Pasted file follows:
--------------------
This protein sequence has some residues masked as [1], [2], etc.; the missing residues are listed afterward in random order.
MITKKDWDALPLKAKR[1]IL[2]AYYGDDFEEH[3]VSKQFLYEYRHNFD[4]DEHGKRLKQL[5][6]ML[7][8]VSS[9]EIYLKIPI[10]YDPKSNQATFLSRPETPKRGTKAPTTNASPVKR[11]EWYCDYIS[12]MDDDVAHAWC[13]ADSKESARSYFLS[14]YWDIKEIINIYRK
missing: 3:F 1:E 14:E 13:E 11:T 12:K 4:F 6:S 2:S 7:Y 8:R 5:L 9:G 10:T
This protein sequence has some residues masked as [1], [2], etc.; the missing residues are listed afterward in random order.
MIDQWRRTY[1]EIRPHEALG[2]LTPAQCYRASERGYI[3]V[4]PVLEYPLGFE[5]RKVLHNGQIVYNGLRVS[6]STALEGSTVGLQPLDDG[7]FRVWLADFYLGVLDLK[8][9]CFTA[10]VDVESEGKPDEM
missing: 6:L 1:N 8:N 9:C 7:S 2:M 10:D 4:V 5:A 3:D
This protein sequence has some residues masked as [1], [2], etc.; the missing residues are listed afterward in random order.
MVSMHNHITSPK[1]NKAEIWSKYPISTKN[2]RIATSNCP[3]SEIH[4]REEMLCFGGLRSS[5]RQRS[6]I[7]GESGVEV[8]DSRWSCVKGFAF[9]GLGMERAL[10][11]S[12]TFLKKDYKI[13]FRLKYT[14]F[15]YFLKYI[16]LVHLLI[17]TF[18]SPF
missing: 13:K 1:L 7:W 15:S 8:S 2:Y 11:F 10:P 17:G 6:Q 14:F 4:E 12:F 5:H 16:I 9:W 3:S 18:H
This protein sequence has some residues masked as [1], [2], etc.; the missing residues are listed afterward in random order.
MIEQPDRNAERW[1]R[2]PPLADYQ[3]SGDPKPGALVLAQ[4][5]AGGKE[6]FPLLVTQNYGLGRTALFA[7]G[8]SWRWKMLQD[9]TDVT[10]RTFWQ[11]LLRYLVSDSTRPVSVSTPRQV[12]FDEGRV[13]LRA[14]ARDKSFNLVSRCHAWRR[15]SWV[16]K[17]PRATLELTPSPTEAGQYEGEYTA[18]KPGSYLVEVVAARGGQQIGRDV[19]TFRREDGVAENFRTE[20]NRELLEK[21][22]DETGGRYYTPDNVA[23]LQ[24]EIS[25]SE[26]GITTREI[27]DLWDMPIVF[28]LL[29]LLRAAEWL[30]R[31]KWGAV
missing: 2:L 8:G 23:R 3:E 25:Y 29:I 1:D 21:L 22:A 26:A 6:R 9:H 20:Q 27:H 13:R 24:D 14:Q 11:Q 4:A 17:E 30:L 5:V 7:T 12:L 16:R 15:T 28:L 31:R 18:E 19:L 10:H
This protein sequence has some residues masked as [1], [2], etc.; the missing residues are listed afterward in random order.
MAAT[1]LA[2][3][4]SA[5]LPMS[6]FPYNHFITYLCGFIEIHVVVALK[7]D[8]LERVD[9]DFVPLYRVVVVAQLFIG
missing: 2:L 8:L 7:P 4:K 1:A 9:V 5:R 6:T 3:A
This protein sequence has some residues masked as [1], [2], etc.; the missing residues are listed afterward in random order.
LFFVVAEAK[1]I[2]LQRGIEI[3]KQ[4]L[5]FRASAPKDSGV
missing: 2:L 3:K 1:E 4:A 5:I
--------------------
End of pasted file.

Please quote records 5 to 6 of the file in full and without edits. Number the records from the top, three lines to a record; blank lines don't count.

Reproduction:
This protein sequence has some residues masked as [1], [2], etc.; the missing residues are listed afterward in random order.
MAAT[1]LA[2][3][4]SA[5]LPMS[6]FPYNHFITYLCGFIEIHVVVALK[7]D[8]LERVD[9]DFVPLYRVVVVAQLFIG
missing: 2:L 8:L 7:P 4:K 1:A 9:V 5:R 6:T 3:A
This protein sequence has some residues masked as [1], [2], etc.; the missing residues are listed afterward in random order.
LFFVVAEAK[1]I[2]LQRGIEI[3]KQ[4]L[5]FRASAPKDSGV
missing: 2:L 3:K 1:E 4:A 5:I